https://doi.org/10.1371/journal.pone.0138075.g001

A more detailed investigation revealed a concentration-dependent induction of cellular TNF-α, IL-6, and IL-10 secretion by EPs 7630, with clear effects already seen at a concentration of 1 μg/ml (Fig 1C). Additionally, a kinetic analysis of EPs 7630-dependent cytokine production by PBMCs revealed, that especially TNF-α is produced very quickly (Fig 1D). Afterwards, the TNF-α level continuously decline, probably as a result of binding and internalization of this cytokine by monocytes. In contrast to TNF-α, IL-6 and, in particular, IL-10 were produced more slowly after EPs 7630 stimulation, with levels steadily increasing over time.

T helper cells are not the main target of EPs 7630 action

The next study part aimed at identifying the cell type that accounts for the response observed in EPs 7630-stimulated blood immune cells. Since memory T helper cells are very important cytokine producers, we first isolated these cells from human PBMCs by magnet-based cell sorting (Fig 2A). Surprisingly, no relevant TNF-α, IL-6, or IL-10 production was found by these cells stimulated with different EPs 7630 concentrations (Fig 2A). In the next step, we tested whether EPs 7630 might modulate the cytokine response in activated memory T helper cells. However, CD3/CD28 stimulation of these cells, pretreated with different doses of EPs 7630, did not result in a relevant increase of TNF-α, IL-6, or IL-10 secretion (Fig 2B). Moreover, flow-cytometric analysis of intracellular cytokine staining showed that no population of T helper cells was able to produce TNF-α after stimulation with EPs 7630, whereas they strongly responded to PMA/ionomycin activation (Fig 2C and S2 Fig). These data suggest that, within PBMCs, not Th-cells but other immune cells are major targets of EPs 7630 action.

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Fig 2. CD4+ memory T cells are not the main responders to EPs 7630.

(A) Memory T-helper cells (CD4+ CD45RO+) were isolated from healthy donor PBMCs by magnetic labeling-based cell sorting. Representative dot plots of the cells (live gate cells with CD4+ lymphocytes marked in blue), stained and analyzed by flow-cytometry before and after sorting, are given (left panel). Mean (± SEM) purity of isolated cells was 97.68 ± 0.4%. Isolated cells were then treated with different concentrations of EPs 7630 as indicated for 48 h, followed by quantification of TNF-α, IL-6, and IL-10 in respective culture supernatants by ELISA. Mean (± SEM) cytokine concentration data from 5 donors are given (right panel). (B) Memory T-helper cells, isolated as in (A), were treated with different concentrations of EPs 7630 as indicated for 24 h. Subsequently, cells were additionally stimulated with anti-CD3/anti-CD28 antibodies for another 24 h. Quantification of TNF-α, IL-6 and IL-10 in respective culture supernatants was carried out by ELISA. Mean (± SEM) cytokine concentration data from 5 donors are given as percent of 0 μg/ml EPs 7630 group (control). Cytokine concentrations in the absence of EPs 7630 were: 4753±608 pg/ml (TNF-α), 3.4±0.9 pg/ml (IL-6), 737±103 pg/ml (IL-10). (C) Healthy donor PBMCs were stimulated with different concentrations of EPs 7630 as indicated for 4 to 5 h. Brefeldin A was added for the last 3 to 4 h of culture, followed by antibody-based staining of intracellular TNF-α and surface markers and subsequent flow-cytometric analysis. Representative dot plots showing the proportions of TNF-α+ cells out of all CD4+ cells of one out of 3 independent experiments are given.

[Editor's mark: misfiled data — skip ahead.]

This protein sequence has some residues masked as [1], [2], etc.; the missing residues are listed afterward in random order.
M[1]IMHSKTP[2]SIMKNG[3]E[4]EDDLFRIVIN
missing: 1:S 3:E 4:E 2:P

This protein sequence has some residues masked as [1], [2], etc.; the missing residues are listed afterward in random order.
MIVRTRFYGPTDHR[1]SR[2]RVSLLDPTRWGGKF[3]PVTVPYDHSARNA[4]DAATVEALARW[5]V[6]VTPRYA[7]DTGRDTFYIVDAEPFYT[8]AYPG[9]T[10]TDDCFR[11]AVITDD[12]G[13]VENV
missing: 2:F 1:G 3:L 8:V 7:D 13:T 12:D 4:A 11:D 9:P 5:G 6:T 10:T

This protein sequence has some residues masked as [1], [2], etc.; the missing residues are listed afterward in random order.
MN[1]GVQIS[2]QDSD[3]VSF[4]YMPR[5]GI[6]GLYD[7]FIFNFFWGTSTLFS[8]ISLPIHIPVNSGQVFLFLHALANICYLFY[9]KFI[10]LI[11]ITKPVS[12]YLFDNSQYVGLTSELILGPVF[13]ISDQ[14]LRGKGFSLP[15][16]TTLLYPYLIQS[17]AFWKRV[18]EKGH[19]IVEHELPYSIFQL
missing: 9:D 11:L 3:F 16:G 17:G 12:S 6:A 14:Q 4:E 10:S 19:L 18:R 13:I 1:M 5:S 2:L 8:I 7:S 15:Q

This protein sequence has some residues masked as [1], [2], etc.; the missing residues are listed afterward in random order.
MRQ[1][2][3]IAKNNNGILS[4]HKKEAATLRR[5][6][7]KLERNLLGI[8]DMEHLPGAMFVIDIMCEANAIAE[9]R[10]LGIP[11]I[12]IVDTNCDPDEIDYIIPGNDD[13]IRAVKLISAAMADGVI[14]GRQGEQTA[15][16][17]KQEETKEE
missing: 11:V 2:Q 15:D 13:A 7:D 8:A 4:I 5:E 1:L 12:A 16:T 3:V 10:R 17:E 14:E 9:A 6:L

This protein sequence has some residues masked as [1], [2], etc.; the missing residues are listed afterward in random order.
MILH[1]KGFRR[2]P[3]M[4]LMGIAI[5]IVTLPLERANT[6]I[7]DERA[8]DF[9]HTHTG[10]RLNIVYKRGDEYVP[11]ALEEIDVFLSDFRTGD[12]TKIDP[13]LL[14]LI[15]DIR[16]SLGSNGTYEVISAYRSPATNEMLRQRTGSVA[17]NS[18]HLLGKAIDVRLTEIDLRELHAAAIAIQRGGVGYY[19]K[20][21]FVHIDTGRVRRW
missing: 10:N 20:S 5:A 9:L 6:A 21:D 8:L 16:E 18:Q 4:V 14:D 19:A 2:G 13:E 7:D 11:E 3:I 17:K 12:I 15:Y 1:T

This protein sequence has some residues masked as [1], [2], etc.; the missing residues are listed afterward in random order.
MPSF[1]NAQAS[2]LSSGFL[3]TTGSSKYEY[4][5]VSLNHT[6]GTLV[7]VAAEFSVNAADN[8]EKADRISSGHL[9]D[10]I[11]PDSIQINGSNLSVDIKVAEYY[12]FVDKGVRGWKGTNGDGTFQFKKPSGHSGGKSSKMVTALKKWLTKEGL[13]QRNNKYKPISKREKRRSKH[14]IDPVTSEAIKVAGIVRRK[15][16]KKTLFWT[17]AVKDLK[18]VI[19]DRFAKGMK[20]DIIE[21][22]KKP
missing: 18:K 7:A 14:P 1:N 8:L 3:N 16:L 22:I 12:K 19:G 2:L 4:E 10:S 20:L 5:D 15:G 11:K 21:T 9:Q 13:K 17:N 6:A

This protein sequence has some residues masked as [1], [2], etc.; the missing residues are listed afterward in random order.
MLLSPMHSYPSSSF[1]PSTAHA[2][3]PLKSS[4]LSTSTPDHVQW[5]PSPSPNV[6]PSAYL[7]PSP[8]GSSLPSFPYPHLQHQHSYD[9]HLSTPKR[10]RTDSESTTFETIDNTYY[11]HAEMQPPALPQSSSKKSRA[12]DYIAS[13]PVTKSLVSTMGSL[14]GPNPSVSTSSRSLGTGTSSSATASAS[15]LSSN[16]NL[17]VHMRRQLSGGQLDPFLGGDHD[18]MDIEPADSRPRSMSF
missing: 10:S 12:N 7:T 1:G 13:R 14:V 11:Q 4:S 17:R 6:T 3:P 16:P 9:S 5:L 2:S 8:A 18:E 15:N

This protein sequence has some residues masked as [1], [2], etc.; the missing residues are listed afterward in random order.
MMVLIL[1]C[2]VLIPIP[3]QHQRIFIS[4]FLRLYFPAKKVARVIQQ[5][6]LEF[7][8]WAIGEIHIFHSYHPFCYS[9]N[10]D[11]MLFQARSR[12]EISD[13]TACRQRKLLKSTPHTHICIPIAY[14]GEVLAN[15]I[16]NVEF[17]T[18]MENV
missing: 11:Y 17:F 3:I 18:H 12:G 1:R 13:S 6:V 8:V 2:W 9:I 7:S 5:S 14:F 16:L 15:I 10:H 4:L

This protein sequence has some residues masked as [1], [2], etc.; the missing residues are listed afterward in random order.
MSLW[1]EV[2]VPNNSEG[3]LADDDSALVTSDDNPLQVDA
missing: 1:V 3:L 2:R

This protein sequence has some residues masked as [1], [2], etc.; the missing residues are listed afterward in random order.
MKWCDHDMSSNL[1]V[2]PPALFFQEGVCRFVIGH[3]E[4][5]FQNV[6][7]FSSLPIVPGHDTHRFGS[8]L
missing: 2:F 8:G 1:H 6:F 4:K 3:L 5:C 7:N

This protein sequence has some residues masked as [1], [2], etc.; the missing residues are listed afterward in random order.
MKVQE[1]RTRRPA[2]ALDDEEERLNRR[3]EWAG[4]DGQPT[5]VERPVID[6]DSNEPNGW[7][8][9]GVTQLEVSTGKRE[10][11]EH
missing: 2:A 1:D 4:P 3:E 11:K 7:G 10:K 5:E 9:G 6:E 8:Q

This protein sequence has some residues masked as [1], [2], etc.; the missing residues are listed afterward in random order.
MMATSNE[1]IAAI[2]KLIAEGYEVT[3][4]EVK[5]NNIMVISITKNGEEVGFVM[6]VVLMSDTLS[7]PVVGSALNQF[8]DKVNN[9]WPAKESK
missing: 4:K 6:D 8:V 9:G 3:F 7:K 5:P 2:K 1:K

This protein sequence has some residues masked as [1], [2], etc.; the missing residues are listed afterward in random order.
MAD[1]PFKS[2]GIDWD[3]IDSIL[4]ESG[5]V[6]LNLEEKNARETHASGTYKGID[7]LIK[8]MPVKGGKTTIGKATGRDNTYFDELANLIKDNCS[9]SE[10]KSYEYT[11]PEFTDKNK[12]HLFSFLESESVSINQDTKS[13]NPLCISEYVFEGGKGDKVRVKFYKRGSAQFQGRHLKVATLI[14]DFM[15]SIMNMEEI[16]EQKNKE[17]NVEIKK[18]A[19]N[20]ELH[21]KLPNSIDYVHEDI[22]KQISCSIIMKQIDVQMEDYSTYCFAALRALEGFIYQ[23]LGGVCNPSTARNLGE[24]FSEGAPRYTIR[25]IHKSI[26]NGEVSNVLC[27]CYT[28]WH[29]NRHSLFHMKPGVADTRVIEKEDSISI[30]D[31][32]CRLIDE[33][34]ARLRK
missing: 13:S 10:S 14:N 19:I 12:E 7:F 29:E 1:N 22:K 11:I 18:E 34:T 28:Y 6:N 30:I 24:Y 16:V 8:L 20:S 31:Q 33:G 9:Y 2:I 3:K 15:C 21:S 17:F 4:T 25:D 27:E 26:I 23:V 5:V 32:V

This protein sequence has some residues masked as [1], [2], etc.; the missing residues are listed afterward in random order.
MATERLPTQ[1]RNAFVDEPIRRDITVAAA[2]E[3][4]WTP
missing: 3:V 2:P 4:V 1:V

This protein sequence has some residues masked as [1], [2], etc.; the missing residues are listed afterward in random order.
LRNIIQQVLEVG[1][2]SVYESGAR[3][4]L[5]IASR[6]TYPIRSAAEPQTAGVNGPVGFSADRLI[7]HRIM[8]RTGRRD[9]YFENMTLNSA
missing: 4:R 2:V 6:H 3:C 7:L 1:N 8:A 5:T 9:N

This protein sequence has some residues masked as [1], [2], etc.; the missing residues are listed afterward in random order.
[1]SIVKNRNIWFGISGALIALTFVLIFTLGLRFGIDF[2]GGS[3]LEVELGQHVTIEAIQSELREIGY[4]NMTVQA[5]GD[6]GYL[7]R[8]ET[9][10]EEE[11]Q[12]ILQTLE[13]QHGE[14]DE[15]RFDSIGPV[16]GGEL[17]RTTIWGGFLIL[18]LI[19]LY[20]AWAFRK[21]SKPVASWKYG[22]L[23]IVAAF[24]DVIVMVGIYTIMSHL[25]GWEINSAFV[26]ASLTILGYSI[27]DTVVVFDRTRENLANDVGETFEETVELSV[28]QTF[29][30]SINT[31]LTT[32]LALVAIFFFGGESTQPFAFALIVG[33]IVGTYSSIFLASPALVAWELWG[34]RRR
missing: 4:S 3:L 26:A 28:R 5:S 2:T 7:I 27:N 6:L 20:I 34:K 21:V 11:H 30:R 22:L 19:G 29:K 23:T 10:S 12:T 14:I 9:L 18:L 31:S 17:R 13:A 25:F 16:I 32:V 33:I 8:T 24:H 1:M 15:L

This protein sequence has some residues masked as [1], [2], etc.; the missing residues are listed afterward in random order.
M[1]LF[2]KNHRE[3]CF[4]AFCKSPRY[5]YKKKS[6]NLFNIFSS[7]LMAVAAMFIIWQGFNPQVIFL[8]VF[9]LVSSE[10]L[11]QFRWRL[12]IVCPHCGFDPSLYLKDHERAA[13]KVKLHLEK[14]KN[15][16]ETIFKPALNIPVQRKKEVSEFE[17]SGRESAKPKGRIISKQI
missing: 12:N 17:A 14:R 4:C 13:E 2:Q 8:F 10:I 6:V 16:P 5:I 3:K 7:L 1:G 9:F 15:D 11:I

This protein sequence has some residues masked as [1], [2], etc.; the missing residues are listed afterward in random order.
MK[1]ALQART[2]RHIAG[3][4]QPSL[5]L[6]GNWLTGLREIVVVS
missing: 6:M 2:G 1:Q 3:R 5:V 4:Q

https://doi.org/10.1371/journal.pone.0138075.g002

EPs 7630 activates monocytes predominantly via selected MAPK pathways

To prove monocytes as being the cell population sensitive among PBMCs to the action of EPs 7630, we analyzed intracellularly stained TNF-α in these cells after EPs 7630 stimulation using flow cytometry. Indeed, we observed a strong dose-dependent induction of TNF-α production in monocytes, whereby, similar to the effect on whole PBMC, this effect was already seen at 1 μg/ml (Fig 3A and 3B).

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Fig 3. EPs 7630 mediates its effects via specific activation of MAPKs.

(A, B) Healthy donor PBMCs were treated with different concentrations of EPs 7630 as indicated for 4 to 5 h. Brefeldin A was added for the last 3 to 4 h of culture, followed by antibody-based staining of surface markers and intracellular TNF-α and subsequent analysis by flow-cytometry. (A) Representative dot plots of CD14+ cells (monocytes) from one representative experiment are given, showing proportions of TNF-α+ cells out of all CD14+ cells. (B) Mean (± SEM) data of the proportions of TNF-α+ cells out of all CD14+ cells from 3 donors are given. Significant differences compared to control group (0 μg/ml EPs 7630) are indicated (* p<0.05, Wilcoxon matched-pairs signed-rank test). (C) Healthy donor PBMCs, starved for 3.5 h, were treated or not (control) with different concentrations of EPs 7630, TLR3 and TLR4 ligands (T3L, T4L), cytokine mixture (IL-1β, IL-2 and IL-12), and anti-CD3/anti-CD28 coated Dynabeads for 10 and 30 min as indicated. Activation of the phosphorylated signaling molecules JNK1/2, p38, Erk1/2, Akt, STAT5, and p65 as well as of the standardization marker GAPDH was assessed by Western blot analysis. (D) Healthy donor PBMCs were pretreated with inhibitors targeting MAP kinase and NF-κB signaling pathways [SP600125 (JNK1/2/3), PD98059 (MEK), SB202190 (p38α/β), wedelolactone (IκB kinase)] or a respective control solvent for 45 min, followed by addition of 10 μg/ml EPs 7630 and culture for further 4 h. Brefeldin A was added for the last 3 h of culture, followed by antibody-based staining of surface markers and intracellular TNF-α, and analysis by flow-cytometry. Mean fluorescence intensity (MFI) data of TNF-α signal in CD14+ cells (monocytes) are given from 5 donors as mean ±SEM. Significant differences compared to control group are indicated (* p<0.05, Wilcoxon matched-pairs signed-rank test).